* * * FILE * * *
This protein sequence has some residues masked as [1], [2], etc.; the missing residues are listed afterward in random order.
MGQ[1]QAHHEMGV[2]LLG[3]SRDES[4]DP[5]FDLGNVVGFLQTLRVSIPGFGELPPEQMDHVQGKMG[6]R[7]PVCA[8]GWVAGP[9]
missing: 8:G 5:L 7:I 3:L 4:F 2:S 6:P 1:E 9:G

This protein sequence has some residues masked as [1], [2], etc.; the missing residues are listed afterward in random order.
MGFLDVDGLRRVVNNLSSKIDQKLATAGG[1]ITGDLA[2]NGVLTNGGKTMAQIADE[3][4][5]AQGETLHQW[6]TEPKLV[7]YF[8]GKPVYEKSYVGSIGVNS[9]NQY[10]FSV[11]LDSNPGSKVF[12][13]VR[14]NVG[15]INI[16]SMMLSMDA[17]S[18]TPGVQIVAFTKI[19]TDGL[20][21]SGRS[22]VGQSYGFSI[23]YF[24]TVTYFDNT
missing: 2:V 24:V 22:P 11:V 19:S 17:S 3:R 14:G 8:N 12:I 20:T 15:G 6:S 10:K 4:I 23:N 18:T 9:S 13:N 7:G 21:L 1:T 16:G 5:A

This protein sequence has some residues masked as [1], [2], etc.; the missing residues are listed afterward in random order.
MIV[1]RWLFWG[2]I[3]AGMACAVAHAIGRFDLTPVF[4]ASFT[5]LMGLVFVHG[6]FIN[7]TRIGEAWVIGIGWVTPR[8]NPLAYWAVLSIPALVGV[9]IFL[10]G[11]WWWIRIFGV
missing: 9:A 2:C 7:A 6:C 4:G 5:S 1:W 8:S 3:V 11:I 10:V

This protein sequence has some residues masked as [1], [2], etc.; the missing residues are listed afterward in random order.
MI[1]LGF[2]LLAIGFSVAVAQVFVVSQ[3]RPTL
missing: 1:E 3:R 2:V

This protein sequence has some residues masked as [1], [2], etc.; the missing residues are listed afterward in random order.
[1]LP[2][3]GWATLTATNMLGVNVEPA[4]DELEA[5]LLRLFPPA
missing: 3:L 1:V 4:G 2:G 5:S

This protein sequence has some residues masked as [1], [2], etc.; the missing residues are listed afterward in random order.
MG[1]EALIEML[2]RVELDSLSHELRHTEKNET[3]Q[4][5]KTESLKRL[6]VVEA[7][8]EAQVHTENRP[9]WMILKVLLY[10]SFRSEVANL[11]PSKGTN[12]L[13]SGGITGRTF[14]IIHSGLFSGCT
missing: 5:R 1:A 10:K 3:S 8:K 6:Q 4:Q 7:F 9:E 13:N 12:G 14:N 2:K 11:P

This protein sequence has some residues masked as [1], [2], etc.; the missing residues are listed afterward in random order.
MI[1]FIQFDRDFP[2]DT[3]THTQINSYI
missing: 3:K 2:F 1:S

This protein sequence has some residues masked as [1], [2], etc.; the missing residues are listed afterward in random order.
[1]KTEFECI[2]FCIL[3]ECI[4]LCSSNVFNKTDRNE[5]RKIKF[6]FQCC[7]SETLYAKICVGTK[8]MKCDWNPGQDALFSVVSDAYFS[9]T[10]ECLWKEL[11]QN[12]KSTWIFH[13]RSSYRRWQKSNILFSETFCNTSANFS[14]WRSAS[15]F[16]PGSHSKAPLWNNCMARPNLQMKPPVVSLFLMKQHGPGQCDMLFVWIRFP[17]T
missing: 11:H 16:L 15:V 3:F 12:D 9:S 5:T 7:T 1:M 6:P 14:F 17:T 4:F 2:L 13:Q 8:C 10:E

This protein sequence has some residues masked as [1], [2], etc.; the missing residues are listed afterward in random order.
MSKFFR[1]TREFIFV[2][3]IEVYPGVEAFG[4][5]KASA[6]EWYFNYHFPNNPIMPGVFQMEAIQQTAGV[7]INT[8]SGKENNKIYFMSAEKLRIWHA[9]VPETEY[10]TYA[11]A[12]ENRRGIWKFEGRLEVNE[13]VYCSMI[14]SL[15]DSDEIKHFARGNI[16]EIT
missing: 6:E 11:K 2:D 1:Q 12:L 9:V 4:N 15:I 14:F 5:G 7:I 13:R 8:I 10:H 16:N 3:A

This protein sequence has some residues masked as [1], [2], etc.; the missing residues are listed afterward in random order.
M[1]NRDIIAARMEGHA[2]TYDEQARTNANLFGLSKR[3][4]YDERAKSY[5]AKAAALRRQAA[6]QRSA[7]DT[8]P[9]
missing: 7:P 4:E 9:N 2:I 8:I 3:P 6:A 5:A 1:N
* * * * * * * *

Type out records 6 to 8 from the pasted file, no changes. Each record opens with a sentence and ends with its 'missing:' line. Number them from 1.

This protein sequence has some residues masked as [1], [2], etc.; the missing residues are listed afterward in random order.
MG[1]EALIEML[2]RVELDSLSHELRHTEKNET[3]Q[4][5]KTESLKRL[6]VVEA[7][8]EAQVHTENRP[9]WMILKVLLY[10]SFRSEVANL[11]PSKGTN[12]L[13]SGGITGRTF[14]IIHSGLFSGCT
missing: 5:R 1:A 10:K 3:S 8:K 6:Q 4:Q 7:F 9:E 13:N 12:G 14:N 2:K 11:P

This protein sequence has some residues masked as [1], [2], etc.; the missing residues are listed afterward in random order.
MI[1]FIQFDRDFP[2]DT[3]THTQINSYI
missing: 3:K 2:F 1:S

This protein sequence has some residues masked as [1], [2], etc.; the missing residues are listed afterward in random order.
[1]KTEFECI[2]FCIL[3]ECI[4]LCSSNVFNKTDRNE[5]RKIKF[6]FQCC[7]SETLYAKICVGTK[8]MKCDWNPGQDALFSVVSDAYFS[9]T[10]ECLWKEL[11]QN[12]KSTWIFH[13]RSSYRRWQKSNILFSETFCNTSANFS[14]WRSAS[15]F[16]PGSHSKAPLWNNCMARPNLQMKPPVVSLFLMKQHGPGQCDMLFVWIRFP[17]T
missing: 11:H 16:L 15:V 3:F 12:D 9:S 5:T 7:T 1:M 6:P 14:F 17:T 4:F 2:L 13:Q 8:C 10:E